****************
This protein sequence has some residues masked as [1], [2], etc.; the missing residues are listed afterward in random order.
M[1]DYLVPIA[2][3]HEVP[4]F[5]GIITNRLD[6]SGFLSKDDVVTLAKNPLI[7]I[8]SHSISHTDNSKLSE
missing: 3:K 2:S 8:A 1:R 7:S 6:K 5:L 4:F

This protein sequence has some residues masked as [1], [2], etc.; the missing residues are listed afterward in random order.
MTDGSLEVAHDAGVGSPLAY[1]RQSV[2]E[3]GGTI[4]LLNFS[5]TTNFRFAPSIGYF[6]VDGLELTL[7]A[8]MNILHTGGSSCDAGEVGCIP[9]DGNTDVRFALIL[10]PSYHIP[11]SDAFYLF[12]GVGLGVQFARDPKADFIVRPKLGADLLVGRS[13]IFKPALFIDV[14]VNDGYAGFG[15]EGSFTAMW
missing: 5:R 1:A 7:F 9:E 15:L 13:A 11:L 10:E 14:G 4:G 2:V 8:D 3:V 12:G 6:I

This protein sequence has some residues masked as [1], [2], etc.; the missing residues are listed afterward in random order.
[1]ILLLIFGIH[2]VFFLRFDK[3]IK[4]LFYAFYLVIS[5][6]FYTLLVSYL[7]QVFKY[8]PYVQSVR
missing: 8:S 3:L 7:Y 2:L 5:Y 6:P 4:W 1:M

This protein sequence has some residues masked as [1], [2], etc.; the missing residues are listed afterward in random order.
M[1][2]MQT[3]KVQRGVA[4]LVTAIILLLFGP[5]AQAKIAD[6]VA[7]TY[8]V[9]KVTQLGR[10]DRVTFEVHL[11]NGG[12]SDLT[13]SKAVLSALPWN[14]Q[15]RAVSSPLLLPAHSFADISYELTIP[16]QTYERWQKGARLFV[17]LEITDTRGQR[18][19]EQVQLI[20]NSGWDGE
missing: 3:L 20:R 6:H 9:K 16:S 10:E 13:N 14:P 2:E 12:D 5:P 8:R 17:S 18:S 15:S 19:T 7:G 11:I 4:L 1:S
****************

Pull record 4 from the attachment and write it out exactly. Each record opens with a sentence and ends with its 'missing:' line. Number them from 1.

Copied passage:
This protein sequence has some residues masked as [1], [2], etc.; the missing residues are listed afterward in random order.
M[1][2]MQT[3]KVQRGVA[4]LVTAIILLLFGP[5]AQAKIAD[6]VA[7]TY[8]V[9]KVTQLGR[10]DRVTFEVHL[11]NGG[12]SDLT[13]SKAVLSALPWN[14]Q[15]RAVSSPLLLPAHSFADISYELTIP[16]QTYERWQKGARLFV[17]LEITDTRGQR[18][19]EQVQLI[20]NSGWDGE
missing: 3:L 20:R 6:H 9:K 16:S 10:E 13:N 14:P 2:E 12:D 5:P 8:R 17:S 18:S 15:S 19:T 7:G 11:I 4:L 1:S